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Wayne’s World – A bad week

Posted on September 15, 2014 by Maple Creek

Last week was not a good week. In fact, it was a terrible week. A considerable amount of snow fell at higher elevations of the Cypress Hills, I became ill and missed half the week, a funeral was held for Bob Lansdall – a well respected and appreciated pharmacist – and two young men died as the result of a workplace accident Sept. 8 at Fox Valley.

The double tragedy was a horrendous shock in itself and the grief involved undoubtedly devastated family members, relatives and friends of the 24 and 25-year-old workers. Sudden and unexpected deaths are especially difficult to deal with when the victims are young as was the case at Fox Valley and also at Ravenscrag where two boys (brothers) died in August.

Anyone who has dealt with the death of a loved one or close friend knows that grief can stir up negative emotions that can cripple a person or family for a long period of time. A double tragedy multiplies the pain many times and it can seem unbearable if it is not dealt with.

Unfortunately, local news coverage of the most-recent tragedy sparked an outcry by individuals who voiced their complaints by phone (anonymously), email and through social media. Due to the nature of people’s concerns, I feel it will be beneficial to review the purpose, protocols and standards of your local media.

1 – one of the main roles of news media has always been to cover events as they happen and that includes tragic accidents which occur in our readership. The workplace fatality at Fox Valley was only one of the heart-breaking events to recently hit our area and it received the same coverage as other tragedies. In past years, these calamities have included fatal highway collisions, farm accidents, fires and floods.

2 – news coverage involves photographs when possible. It has been that way since the invention of cameras and the ability to reproduce an image on newsprint. Hand sketches were published prior to the advent of cameras.

3 – news media have varying standards when it comes to determining which photographs or video will be presented to the public. Unlike national and international television news, the News-Times chooses to use images that do not show a body. This protocol is followed out of respect for family and friends of the deceased and is simply old-fashioned common sense. Please note that the Sept. 11 front-page photograph does not show a body.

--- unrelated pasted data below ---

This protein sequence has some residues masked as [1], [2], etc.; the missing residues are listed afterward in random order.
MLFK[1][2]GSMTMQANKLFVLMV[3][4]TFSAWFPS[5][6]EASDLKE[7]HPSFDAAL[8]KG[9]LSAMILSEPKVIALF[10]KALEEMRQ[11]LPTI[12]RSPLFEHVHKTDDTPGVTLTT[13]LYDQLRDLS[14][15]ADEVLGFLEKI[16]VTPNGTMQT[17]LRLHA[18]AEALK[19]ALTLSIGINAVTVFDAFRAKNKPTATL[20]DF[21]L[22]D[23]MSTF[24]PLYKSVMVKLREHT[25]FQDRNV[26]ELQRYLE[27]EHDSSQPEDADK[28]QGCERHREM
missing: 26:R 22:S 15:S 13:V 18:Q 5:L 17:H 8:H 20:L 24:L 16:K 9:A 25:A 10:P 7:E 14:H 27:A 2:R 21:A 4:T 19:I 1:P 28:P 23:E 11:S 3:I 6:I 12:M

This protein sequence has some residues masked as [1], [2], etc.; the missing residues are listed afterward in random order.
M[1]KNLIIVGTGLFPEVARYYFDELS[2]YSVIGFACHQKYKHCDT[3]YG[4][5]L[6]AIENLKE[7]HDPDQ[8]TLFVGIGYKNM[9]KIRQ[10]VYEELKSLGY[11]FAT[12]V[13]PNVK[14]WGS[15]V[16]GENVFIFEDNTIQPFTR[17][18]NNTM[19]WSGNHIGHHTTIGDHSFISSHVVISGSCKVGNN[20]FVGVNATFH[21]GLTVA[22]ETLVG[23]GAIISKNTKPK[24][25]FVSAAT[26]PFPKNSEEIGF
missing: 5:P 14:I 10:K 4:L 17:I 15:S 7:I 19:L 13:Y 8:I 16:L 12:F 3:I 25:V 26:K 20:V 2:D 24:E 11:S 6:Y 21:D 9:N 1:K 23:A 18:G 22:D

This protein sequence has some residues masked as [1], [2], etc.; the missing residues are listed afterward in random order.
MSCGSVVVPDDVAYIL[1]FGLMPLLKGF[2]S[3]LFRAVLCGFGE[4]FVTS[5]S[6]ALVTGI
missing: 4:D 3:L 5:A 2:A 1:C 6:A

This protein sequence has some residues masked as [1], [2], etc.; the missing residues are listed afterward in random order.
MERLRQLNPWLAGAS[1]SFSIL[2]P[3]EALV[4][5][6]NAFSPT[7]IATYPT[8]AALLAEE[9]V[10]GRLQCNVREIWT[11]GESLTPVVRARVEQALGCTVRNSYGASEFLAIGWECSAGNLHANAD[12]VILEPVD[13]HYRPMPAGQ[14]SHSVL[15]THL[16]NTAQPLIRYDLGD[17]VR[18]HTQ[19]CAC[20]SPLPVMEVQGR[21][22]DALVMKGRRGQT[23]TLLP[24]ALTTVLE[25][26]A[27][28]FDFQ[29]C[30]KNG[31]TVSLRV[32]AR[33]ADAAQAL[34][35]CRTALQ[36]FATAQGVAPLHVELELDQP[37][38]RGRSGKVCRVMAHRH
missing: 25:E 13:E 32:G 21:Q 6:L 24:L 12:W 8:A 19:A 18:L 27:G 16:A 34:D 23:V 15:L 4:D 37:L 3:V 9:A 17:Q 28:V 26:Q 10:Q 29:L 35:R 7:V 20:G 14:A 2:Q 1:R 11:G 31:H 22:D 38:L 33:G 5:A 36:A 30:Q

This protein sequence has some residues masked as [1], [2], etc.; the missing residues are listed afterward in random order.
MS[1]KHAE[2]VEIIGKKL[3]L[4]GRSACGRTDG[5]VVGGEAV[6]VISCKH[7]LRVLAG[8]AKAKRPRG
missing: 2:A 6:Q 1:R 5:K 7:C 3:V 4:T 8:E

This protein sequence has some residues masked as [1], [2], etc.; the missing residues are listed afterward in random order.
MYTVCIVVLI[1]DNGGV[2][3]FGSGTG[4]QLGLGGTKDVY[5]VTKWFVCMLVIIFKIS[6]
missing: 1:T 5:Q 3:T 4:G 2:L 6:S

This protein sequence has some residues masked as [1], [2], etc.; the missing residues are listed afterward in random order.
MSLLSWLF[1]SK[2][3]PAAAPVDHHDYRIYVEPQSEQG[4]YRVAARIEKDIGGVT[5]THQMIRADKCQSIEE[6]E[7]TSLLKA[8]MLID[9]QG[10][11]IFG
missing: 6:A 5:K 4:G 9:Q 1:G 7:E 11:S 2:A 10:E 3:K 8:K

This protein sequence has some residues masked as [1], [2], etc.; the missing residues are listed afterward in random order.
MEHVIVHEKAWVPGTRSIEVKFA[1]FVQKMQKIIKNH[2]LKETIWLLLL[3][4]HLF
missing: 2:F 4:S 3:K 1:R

4 – Emergency responders can be seen in the photo and that is often the case since they are typically working to extract victims and save lives when a news reporter reaches the scene.

5 – unlike social media, the News-Times does not make misleading or incorrect statements due to emotional involvement. The Maple Creek News and Advance Times both serve as papers of record (documents that are archived provincially for historical purposes) and newspaper employees therefore take their jobs seriously when it comes to reporting news as accurately as possible.

6 – Credible news sources and people with expertise in specific areas are sought out since reporters are not and cannot be experts on every subject that is written about.

7 – if something is reported in error, it is corrected immediately after notification. To publish a correction, specific information regarding an error is required since it is impossible to write a correction based on vague statements or opinion.

8 – part of any media’s role is to reflect what is happening in the area and help educate the public. Therefore supplemental information on hydrogen sulphide (H2S) was added to the Sept. 8 double-fatality story in order to inform readers of properties and hazards of the dangerous gas.

9 – a reputable media outlet strives to equally apply rules and standards that govern news reporting and photo gathering to all residents and situations.

10 – since the employees of your local media live in the area, they also try to treat people with the same respect they would expect in a similar situation.

11 – lastly, we work hard to avoid error, but we are also human and occasionally it happens.

Tragedies are a sad fact of life, and a reporter’s job would be a lot easier (emotionally and time wise) if they were left unreported. However, to do so would prevent news of significant events from reaching people. News coverage is not intended to be offensive and should reflect what is happening in the world around us.

For this reason I personally attended many fatal accidents and fires while working as a reporter. In fact, it was media coverage of a terrible accident near Gull Lake that was instrumental in getting the provincial government to decide to twin the Trans-Canada Highway. There were many horrific collisions that led to the decision to twin the highway and the worst year that I recall was notorious for one single reason – seven fatal accidents. Responding to all of them were RCMP, emergency medical personnel and volunteer firemen. These individuals are the unsung heroes when tragedies occur and they deserve a big thank you for the thankless and dangerous jobs they perform.

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